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Heading down to the start I realised just how windy it was, apparently the winds were up to 50+ mph when you got up to the exposed areas along the front.  I had made the right choice.  It was easy to downgrade at registration and, unsurprisingly, I wasn’t the only one and bumped into a fair few other Chasers doing the same!

I met Mum and Dad who had come along for spectating duties and we watched the start of the half, the Ultra and Marathon had already started so Cat and Frankie were long gone.  I spotted Chris at about 12 miles in his 33 mile race looking, err, windswept, but strong!

The 10k got started after a race briefing at at 11.30 and the course took us straight up a stoney hill of steps, I started off jogging but quickly dropped to a walk, as did everyone else.  It got windier and windier as we reached the top and I spotted Albro, Russell and Claire taking photos, not sure how they didn’t get blown away…

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At the top the view opened up over the sea and Durdle Door and you could see the hills that were to come!  The first 3 miles is made up of 4 hills but, although the descents are more than runable (even for me!) it was a real struggle against the winds and you had to throw a lot of force into carrying yourself forwards.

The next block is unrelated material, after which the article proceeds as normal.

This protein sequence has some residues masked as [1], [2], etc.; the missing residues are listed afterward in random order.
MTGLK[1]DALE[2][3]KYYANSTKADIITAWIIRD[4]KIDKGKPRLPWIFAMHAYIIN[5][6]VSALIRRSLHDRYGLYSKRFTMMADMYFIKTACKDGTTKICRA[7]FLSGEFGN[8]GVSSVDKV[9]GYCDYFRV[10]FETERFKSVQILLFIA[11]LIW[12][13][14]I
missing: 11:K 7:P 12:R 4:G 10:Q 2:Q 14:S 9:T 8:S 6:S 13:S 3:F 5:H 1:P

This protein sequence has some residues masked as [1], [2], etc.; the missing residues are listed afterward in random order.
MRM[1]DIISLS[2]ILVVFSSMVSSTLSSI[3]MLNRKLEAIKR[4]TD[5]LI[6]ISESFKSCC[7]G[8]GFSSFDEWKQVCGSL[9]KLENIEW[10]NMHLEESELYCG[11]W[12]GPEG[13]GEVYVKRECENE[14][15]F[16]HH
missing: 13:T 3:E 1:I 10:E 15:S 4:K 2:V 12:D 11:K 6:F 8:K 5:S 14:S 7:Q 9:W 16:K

On one descent down towards the sea, the wind was so strong it was blowing all the gravel straight into my face, I couldn’t see but, hey, free facial?!  The battle against the wind became comically funny as it literally blew you across the course, I was too scared to take any photos in case my phone blew away!

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At the 3 mile point, the course turned around and headed back on a pretty much continual slow descent.  Slightly more inland than the completely exposed front, and with the wind behind us, it became much easier to actually run, in fact, it became pretty much impossible to walk as the wind threw you forward.  We ran through a caravan park and onto the final descent down to the finish line, it was quite steep in places which was a hairy experience in the wind!

I got a big cheer as I rounded to the finish line and was really pleased to have finished my first run in 3 weeks, albeit with a slightly sore calf and out of control hair!

The folks were glad I dragged them out on a blustery day!

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I was a little sad I hadn’t been able to do the 16 miler, but I really don’t think I would have got through it and there’s always next year right?!  We had the usual Chaser success with a win in the half and numerous top 10 finishes as well as Chris facing his previous Dorset CTS demons with an impressive 11th paces in the 33 mile ultra!